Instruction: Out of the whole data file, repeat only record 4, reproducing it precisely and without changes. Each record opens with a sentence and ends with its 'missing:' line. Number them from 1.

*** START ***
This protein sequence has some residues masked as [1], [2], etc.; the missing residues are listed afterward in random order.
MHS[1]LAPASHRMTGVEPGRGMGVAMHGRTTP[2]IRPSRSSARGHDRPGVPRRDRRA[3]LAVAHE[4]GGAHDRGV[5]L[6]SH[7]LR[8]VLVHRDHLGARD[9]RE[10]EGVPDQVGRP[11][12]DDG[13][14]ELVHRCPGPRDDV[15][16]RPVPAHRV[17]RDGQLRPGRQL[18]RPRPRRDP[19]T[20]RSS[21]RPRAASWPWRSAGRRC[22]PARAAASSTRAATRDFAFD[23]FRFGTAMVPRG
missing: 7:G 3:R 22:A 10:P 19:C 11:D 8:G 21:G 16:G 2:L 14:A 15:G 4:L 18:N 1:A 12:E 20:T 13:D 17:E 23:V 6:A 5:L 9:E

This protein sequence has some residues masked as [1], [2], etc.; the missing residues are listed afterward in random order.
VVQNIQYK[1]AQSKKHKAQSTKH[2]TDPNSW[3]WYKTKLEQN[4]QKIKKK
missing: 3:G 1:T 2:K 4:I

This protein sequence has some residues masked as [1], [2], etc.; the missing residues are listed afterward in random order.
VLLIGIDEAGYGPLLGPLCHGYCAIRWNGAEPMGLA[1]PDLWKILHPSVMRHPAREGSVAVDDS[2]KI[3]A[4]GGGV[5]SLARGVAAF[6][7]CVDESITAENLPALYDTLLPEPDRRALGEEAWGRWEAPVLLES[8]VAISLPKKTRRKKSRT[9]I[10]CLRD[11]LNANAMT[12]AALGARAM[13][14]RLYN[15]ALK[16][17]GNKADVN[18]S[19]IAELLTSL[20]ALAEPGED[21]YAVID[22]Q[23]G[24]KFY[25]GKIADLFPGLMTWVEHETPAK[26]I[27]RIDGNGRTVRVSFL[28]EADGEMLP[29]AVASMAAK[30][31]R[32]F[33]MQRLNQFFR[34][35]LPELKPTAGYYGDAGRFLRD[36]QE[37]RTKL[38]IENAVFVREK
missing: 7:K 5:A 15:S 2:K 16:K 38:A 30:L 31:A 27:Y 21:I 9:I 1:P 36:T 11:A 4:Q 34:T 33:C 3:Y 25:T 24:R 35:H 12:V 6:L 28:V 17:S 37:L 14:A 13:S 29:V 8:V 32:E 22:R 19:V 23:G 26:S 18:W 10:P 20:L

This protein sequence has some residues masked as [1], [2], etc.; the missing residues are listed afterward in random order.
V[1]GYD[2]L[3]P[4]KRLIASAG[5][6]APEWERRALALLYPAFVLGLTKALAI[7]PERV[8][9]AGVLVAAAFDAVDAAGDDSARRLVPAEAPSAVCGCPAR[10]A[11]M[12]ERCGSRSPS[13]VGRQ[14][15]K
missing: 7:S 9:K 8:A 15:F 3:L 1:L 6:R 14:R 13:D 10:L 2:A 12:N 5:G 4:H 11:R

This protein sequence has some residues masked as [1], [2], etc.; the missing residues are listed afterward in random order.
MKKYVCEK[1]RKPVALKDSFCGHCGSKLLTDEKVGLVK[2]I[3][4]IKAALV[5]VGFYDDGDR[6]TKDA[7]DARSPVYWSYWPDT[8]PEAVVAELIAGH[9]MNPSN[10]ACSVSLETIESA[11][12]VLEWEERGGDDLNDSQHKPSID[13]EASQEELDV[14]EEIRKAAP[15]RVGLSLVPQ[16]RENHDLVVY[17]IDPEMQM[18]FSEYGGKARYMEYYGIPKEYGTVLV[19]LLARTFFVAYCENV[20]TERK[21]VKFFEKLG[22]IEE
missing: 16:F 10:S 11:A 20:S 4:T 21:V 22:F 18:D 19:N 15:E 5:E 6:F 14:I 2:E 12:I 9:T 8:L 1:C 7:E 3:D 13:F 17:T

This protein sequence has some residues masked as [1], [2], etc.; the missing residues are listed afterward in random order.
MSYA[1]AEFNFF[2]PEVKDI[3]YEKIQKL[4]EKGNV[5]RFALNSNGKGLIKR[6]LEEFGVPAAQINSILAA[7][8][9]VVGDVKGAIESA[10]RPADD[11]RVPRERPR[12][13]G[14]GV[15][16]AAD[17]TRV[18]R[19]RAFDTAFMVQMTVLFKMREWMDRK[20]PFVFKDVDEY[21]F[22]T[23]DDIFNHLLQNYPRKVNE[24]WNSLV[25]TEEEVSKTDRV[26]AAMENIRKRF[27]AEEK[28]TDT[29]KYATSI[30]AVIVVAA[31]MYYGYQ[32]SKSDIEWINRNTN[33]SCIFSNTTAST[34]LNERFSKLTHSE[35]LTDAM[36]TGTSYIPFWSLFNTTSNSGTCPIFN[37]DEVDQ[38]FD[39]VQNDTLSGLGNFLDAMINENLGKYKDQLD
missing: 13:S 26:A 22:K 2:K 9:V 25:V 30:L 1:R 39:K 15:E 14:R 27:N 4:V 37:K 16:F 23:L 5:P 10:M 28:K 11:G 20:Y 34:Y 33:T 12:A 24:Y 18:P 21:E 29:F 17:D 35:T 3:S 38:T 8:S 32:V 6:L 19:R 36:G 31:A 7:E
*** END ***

This protein sequence has some residues masked as [1], [2], etc.; the missing residues are listed afterward in random order.
V[1]GYD[2]L[3]P[4]KRLIASAG[5][6]APEWERRALALLYPAFVLGLTKALAI[7]PERV[8][9]AGVLVAAAFDAVDAAGDDSARRLVPAEAPSAVCGCPAR[10]A[11]M[12]ERCGSRSPS[13]VGRQ[14][15]K
missing: 7:S 9:K 8:A 15:F 3:L 1:L 6:R 14:R 13:D 10:L 2:A 12:N 5:G 4:H 11:R